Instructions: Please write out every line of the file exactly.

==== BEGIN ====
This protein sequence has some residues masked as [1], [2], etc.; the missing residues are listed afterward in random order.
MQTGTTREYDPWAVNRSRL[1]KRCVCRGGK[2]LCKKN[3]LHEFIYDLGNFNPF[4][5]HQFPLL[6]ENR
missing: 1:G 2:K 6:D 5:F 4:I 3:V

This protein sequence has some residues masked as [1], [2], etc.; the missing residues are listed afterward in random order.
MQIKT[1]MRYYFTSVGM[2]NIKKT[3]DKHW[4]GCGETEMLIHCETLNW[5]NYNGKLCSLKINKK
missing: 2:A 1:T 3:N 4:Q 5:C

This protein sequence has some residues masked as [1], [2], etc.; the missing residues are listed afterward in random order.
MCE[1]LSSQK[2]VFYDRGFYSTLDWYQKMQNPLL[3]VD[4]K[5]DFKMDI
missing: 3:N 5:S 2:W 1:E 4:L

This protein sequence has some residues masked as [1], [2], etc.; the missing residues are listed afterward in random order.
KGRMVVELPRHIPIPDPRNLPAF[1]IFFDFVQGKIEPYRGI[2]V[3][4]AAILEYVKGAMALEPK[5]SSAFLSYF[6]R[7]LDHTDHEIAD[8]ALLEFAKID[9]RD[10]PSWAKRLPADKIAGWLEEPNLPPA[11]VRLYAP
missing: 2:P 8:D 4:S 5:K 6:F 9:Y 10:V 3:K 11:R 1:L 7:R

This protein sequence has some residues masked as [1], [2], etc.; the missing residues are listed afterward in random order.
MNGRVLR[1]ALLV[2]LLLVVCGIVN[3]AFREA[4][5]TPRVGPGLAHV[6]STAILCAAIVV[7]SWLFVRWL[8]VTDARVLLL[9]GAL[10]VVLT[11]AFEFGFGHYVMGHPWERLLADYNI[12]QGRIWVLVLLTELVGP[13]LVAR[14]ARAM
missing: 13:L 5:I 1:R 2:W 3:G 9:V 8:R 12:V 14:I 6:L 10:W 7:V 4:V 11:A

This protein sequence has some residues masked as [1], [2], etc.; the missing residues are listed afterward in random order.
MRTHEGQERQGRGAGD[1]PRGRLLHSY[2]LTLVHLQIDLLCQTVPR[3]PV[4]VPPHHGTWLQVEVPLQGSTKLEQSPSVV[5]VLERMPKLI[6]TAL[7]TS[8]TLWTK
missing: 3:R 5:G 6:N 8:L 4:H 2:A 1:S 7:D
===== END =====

This protein sequence has some residues masked as [1], [2], etc.; the missing residues are listed afterward in random order.
MQTGTTREYDPWAVNRSRL[1]KRCVCRGGK[2]LCKKN[3]LHEFIYDLGNFNPF[4][5]HQFPLL[6]ENR
missing: 1:G 2:K 6:D 5:F 4:I 3:V

This protein sequence has some residues masked as [1], [2], etc.; the missing residues are listed afterward in random order.
MQIKT[1]MRYYFTSVGM[2]NIKKT[3]DKHW[4]GCGETEMLIHCETLNW[5]NYNGKLCSLKINKK
missing: 2:A 1:T 3:N 4:Q 5:C

This protein sequence has some residues masked as [1], [2], etc.; the missing residues are listed afterward in random order.
MCE[1]LSSQK[2]VFYDRGFYSTLDWYQKMQNPLL[3]VD[4]K[5]DFKMDI
missing: 3:N 5:S 2:W 1:E 4:L

This protein sequence has some residues masked as [1], [2], etc.; the missing residues are listed afterward in random order.
KGRMVVELPRHIPIPDPRNLPAF[1]IFFDFVQGKIEPYRGI[2]V[3][4]AAILEYVKGAMALEPK[5]SSAFLSYF[6]R[7]LDHTDHEIAD[8]ALLEFAKID[9]RD[10]PSWAKRLPADKIAGWLEEPNLPPA[11]VRLYAP
missing: 2:P 8:D 4:S 5:K 6:F 9:Y 10:V 3:K 11:R 1:L 7:R

This protein sequence has some residues masked as [1], [2], etc.; the missing residues are listed afterward in random order.
MNGRVLR[1]ALLV[2]LLLVVCGIVN[3]AFREA[4][5]TPRVGPGLAHV[6]STAILCAAIVV[7]SWLFVRWL[8]VTDARVLLL[9]GAL[10]VVLT[11]AFEFGFGHYVMGHPWERLLADYNI[12]QGRIWVLVLLTELVGP[13]LVAR[14]ARAM
missing: 13:L 5:I 1:R 2:W 3:G 9:V 8:R 12:V 14:I 6:L 10:W 7:V 4:V 11:A

This protein sequence has some residues masked as [1], [2], etc.; the missing residues are listed afterward in random order.
MRTHEGQERQGRGAGD[1]PRGRLLHSY[2]LTLVHLQIDLLCQTVPR[3]PV[4]VPPHHGTWLQVEVPLQGSTKLEQSPSVV[5]VLERMPKLI[6]TAL[7]TS[8]TLWTK
missing: 3:R 5:G 6:N 8:L 4:H 2:A 1:S 7:D